Script codes in RFC 3066
jcowan at reutershealth.com
Wed Apr 9 14:38:29 CEST 2003
Peter_Constable at sil.org scripsit:
> I hear this said, but when I think about the mechanism utilised by
> RFC3066's language-range and HTTP's accept-language, I suspect that
> implementations will not be distinguishing situations in which inferring a
> hierarchy is appropriate from situations in which the tags should only be
> [I]t has been suggested that Martha's
> Vineyard sign could be distinguished from ASL by an additional subtag,
> sgn-US-mvinyrd (or whatever) versus sgn-US,
IIRC, Michael is proposing sgn-us-ma, which is legitimate since MV is part
of Massachusetts, and sgn-us-sd for Plains Indian SL, which strikes me as
more doubtful, since it was used well outside South Dakota.
Neither of these codes would be preallocated by the current proposal, of course.
I need to point out, I think, that I am not proposing that explicit allocation
be stopped altogether, but only restricted to the relatively rare cases where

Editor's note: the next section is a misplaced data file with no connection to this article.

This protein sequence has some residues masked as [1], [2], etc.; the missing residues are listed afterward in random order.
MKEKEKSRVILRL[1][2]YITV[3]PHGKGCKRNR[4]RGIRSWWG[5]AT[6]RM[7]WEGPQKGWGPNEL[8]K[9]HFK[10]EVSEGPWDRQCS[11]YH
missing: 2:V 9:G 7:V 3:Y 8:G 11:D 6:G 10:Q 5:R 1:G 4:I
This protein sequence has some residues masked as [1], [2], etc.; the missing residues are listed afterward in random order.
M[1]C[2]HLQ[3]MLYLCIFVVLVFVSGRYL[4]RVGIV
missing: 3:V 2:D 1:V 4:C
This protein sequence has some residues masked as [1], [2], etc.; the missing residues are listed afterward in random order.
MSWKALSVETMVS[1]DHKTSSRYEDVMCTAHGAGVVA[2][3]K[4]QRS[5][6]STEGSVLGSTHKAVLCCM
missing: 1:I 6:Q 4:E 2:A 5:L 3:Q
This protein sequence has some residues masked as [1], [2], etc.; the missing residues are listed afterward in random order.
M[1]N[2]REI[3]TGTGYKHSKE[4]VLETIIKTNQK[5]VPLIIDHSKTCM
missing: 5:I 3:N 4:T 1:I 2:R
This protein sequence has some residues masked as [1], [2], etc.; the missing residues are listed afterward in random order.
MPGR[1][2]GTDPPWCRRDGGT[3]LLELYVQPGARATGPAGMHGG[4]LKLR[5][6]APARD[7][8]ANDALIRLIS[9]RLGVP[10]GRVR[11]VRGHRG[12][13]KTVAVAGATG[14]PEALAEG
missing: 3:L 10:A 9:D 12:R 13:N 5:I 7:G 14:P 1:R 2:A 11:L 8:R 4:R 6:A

it is really needed, like the German orthography changes.
> but then notice that the
> language-range / accept-language mechanism would mean that a request for
> sgn-US could result in sgn-US-mvinyrd content being returned -- I wouldn't
> expect HTTP servers to be written to special-case a tag like sgn-US-mvinyrd
> to make it appear opague to the accept-language algorithm.
This is true, and is documented in RFC 3066 itself. Using hierarchical
reduction may or may not be useful. In the new world, at least it will
be possible for the majority of tags to reduce more cleverly, and
allow de-1996 to match de-ch on the basis of common language.
We can't ever expect to get it 100% correct.
If you understand, John Cowan
things are just as they are; http://www.ccil.org/~cowan
if you do not understand, http://www.reutershealth.com
things are just as they are. jcowan at reutershealth.com
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